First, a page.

I am simply trying to ascertain whether or not you actually adhere to an Objective Morality and are therefore consistent within your own worldview.

      So let’s focus on the one specific issue at hand here, which is the Objective Morality outlined by the Bible, and not muddy up the waters with Atheism (which you and I are already in agreement on).

      Thanks so much.

      1. Pastor Rick – I appreciate the kind words and response.
        I completely understand, given it is Christmas week, I’m sure we all have more pressing and important things to do with our time.

        I will most definitely read over the link you posted and revisit this after the Holiday.

        Merry Christmas to you and your family.
        All the best.

  3. Pastor Rick –

    First off, Happy New Year to you and your family. I hope you have all started 2014 off on the right foot.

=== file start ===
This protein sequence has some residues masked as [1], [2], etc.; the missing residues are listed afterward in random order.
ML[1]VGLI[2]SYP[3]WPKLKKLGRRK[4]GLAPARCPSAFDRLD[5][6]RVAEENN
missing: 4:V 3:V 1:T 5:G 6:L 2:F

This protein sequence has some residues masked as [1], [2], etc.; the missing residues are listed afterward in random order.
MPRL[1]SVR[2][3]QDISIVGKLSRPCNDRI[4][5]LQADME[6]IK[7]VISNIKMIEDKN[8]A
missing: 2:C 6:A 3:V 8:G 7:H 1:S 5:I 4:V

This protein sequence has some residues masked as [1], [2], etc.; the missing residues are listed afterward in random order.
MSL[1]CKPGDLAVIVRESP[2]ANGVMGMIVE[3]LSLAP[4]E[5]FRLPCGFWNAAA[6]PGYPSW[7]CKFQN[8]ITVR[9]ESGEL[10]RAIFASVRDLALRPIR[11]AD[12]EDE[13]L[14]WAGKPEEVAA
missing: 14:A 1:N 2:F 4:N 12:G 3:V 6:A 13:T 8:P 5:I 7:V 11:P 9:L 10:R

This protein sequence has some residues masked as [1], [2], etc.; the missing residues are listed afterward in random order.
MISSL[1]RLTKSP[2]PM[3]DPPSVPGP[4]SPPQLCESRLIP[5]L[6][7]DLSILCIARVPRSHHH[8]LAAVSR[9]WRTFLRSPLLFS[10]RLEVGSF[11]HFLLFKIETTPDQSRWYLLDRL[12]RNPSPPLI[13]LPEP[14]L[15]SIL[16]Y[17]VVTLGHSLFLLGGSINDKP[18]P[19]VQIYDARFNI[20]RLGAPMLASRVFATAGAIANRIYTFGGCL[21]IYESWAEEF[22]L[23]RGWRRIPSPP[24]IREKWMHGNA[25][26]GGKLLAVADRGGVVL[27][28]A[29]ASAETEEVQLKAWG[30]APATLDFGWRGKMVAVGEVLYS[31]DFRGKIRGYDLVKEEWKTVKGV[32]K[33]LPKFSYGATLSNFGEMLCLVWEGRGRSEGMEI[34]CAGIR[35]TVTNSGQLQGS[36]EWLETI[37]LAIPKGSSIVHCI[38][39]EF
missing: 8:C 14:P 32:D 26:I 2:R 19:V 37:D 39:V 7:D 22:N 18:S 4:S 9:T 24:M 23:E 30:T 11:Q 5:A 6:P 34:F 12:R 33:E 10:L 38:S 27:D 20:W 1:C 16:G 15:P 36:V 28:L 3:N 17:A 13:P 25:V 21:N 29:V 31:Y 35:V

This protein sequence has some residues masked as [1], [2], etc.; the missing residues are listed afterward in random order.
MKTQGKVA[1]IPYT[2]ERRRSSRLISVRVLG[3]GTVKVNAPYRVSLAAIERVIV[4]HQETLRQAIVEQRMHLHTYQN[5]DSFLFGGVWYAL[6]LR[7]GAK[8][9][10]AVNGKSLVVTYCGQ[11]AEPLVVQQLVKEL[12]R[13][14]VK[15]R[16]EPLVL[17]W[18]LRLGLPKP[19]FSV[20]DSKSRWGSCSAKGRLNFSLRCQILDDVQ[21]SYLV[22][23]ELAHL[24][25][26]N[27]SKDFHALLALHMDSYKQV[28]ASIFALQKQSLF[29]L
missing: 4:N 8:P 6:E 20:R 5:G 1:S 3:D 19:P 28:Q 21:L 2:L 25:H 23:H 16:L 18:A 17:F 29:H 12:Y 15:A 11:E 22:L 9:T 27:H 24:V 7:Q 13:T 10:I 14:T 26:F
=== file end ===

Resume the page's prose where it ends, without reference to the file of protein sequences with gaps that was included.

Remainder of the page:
Apologies for the delay in getting back to you. Between Christmas, the New Year, and my wife unfortunately becoming rather ill, time has been a bit scare. Luckily she is doing better now and I have found myself with a bit of time to delve back into this topic.

    I read over the article you linked quite a few times now and find the argument interesting, to say the least. That said, I do still find it a bit problematic. In the interest of time I will address what I feel are the most important points here.

    The article begins by making the claim that regulating behavior does not necessarily show approval. While that statement in and of itself is true, so is the converse. Regulating behavior does not necessarily show disapproval. So we are left to interpret what the Bible has to say on its own and draw our own conclusions.